Mary Hartley, RD, MPH, is the director of nutrition for Calorie Count, providing domain expertise on issues related to nutrition, weight loss and health. She creates original content for weekly blogs and newsletters, for the Calorie Count library, and for her popular daily Question-and-Answer section, Ask Mary. Ms. Hartley also furnishes direction for the site features and for product development.
UPDATE 1/31/2011: The 2010 Dietary Guidelines for Americans were released this morning. A full rundown on the changes can be found here.
The nutrition community has been expectantly waiting for the 2010 Dietary Guidelines, which at this point, are a month late in their release. The Guidelines contain the authoritative information about the best diet to prevent disease. Since 1980, they have been published every five years by law.
The Dietary Guidelines for Americans are jointly published by the Department of Agriculture (USDA) and the Department of Health and Human Services (HHS). They are revised to reflect scientific advances in the knowledge of what constitutes an ideal diet. They are the basis of Federal nutrition education programs, including My Pyramid and the Nutrition Facts labels, and they guide the foods that are offered by School Lunch, WIC and other Federal nutrition programs.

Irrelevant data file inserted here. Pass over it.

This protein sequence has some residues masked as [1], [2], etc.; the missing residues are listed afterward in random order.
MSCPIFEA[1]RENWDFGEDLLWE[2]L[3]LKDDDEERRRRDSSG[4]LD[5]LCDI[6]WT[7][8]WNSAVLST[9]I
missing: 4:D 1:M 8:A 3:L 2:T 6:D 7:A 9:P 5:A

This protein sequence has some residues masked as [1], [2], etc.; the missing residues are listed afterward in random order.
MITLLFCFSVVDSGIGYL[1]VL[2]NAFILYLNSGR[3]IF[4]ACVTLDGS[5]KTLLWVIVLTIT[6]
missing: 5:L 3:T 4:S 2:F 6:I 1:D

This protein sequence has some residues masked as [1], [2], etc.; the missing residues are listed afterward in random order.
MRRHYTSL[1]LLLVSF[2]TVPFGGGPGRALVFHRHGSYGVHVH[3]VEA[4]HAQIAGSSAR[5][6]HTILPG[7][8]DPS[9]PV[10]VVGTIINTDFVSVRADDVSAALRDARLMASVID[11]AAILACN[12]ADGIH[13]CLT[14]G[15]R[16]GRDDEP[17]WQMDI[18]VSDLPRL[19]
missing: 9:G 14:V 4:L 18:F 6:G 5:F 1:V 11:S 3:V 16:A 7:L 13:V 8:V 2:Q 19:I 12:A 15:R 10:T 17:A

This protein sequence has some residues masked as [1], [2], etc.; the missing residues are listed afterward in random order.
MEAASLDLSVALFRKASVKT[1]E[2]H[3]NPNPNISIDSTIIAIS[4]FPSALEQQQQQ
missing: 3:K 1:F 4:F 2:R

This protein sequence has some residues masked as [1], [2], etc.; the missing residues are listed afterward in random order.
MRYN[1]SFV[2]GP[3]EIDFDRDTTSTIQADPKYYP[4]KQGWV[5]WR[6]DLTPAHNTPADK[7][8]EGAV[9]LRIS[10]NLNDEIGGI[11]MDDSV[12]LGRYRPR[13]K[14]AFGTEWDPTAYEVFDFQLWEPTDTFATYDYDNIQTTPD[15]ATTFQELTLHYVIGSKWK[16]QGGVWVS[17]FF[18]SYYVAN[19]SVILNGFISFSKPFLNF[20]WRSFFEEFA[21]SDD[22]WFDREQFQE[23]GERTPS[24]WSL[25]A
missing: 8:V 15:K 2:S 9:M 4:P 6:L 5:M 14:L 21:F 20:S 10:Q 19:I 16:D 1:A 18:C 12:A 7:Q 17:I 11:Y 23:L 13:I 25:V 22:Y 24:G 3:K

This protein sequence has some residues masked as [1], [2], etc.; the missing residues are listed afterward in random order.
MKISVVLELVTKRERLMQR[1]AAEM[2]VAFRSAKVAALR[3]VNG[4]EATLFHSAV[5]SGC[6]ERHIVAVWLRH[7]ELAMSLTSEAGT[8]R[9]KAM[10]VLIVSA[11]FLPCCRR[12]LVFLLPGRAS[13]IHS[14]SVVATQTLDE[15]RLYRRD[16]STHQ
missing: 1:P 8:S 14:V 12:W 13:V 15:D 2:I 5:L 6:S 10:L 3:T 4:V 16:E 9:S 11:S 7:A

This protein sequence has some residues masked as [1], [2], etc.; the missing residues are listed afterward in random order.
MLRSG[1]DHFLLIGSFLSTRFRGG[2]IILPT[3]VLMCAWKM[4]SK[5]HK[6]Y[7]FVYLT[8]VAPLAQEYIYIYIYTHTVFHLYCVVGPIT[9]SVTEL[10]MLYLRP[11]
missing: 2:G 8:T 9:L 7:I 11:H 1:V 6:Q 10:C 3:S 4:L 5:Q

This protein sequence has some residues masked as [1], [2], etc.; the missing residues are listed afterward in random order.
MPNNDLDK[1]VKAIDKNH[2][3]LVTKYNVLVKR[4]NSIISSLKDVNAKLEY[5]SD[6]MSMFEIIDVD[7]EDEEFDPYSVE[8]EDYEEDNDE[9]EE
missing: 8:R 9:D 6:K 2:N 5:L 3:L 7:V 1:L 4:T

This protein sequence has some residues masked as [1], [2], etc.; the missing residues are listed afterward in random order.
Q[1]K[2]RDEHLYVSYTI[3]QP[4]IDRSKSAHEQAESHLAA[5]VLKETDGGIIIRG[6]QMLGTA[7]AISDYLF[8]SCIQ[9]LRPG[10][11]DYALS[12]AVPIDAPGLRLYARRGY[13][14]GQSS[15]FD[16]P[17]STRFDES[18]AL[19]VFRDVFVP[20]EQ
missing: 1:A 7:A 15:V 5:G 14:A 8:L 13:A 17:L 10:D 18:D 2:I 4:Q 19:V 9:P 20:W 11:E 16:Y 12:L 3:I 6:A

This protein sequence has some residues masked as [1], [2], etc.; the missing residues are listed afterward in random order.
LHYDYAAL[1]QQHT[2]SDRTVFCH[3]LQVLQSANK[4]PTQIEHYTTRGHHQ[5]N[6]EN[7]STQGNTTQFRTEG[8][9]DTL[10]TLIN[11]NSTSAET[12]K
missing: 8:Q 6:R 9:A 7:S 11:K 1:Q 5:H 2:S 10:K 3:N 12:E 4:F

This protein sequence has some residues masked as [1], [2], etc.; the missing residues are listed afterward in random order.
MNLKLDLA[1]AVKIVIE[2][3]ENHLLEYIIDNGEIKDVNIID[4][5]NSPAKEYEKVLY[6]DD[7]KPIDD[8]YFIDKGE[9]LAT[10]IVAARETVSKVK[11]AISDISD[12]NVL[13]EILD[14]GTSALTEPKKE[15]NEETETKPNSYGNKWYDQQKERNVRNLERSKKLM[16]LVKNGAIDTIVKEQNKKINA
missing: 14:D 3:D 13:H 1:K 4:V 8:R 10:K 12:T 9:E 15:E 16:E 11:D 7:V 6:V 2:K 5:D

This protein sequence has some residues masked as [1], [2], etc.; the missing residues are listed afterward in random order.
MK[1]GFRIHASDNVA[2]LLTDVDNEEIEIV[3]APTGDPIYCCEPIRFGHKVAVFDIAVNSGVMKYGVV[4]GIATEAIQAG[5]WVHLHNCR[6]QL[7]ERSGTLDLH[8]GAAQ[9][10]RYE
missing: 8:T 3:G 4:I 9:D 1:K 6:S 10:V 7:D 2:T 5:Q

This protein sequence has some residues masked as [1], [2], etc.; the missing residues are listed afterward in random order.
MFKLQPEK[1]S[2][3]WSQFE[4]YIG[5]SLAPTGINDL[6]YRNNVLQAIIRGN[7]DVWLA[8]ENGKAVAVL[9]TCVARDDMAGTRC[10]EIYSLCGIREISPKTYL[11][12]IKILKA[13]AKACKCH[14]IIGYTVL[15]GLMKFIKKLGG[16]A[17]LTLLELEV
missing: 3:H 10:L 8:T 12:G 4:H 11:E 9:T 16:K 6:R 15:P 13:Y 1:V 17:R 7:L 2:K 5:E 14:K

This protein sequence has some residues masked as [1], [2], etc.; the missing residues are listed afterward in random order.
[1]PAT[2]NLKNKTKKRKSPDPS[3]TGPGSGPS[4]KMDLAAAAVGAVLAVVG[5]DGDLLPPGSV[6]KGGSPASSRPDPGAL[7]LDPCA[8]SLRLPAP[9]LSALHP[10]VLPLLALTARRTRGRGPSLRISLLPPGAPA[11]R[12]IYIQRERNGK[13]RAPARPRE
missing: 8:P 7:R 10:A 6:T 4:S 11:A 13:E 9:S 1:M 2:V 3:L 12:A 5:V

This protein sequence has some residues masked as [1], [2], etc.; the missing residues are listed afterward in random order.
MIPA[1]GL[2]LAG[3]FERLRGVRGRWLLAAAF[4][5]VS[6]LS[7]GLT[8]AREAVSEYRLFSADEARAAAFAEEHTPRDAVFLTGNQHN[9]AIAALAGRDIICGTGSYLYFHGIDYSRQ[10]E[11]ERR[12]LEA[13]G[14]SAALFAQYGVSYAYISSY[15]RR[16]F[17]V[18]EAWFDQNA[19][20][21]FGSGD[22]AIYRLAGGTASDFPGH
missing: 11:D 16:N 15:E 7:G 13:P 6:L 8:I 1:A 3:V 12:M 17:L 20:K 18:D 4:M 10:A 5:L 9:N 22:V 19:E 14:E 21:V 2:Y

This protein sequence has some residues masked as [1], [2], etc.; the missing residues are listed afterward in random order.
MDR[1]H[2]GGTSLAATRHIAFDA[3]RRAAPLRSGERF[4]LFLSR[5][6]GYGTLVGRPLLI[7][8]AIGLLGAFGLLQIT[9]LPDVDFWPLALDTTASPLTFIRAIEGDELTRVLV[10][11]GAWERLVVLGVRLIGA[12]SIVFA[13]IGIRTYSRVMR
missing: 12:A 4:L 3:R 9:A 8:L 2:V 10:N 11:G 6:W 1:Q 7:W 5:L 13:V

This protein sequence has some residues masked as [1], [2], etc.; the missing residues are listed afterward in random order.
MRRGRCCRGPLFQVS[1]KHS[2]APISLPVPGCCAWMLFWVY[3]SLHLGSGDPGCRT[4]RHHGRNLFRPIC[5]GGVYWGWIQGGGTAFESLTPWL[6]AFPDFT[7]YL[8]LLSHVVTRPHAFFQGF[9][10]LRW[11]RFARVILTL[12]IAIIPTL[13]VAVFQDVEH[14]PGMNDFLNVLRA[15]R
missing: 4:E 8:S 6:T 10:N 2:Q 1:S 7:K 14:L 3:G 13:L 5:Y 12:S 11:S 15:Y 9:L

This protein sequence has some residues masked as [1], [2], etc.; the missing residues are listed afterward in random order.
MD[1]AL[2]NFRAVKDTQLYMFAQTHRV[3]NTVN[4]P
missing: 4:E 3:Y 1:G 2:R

UPDATE [8/24/2011]: The USDA has rejected the proposal to ban soda purchases made with food stamps.
With obesity numbers skyrocketing and the associated medical costs out of control, New York City has decided to make a major change to their food stamp program. The program, now called SNAP (the Supplemental Nutrition Assistance Program), serves more than 1.7 million New York City residents. City Health Commissioner Tom Farley and New York State Health Commissioner Richard Daines have asked the USDA for a food stamp waiver for two years during which recipients would not be allowed to use their food stamps to buy sodas.
Have you ever thought about being a vegetarian? Would you consider it? You may after reading this story. The Department of Agriculture ordered the recall of 143 million pounds of beef in California due to a video that catches workers doing all kinds of cruel things to cows. While it would be nice to think that the agency is doing it for humane reasons, it’s actually because the behavior raises concerns of how improper handling may lead to possible disease, including mad cow.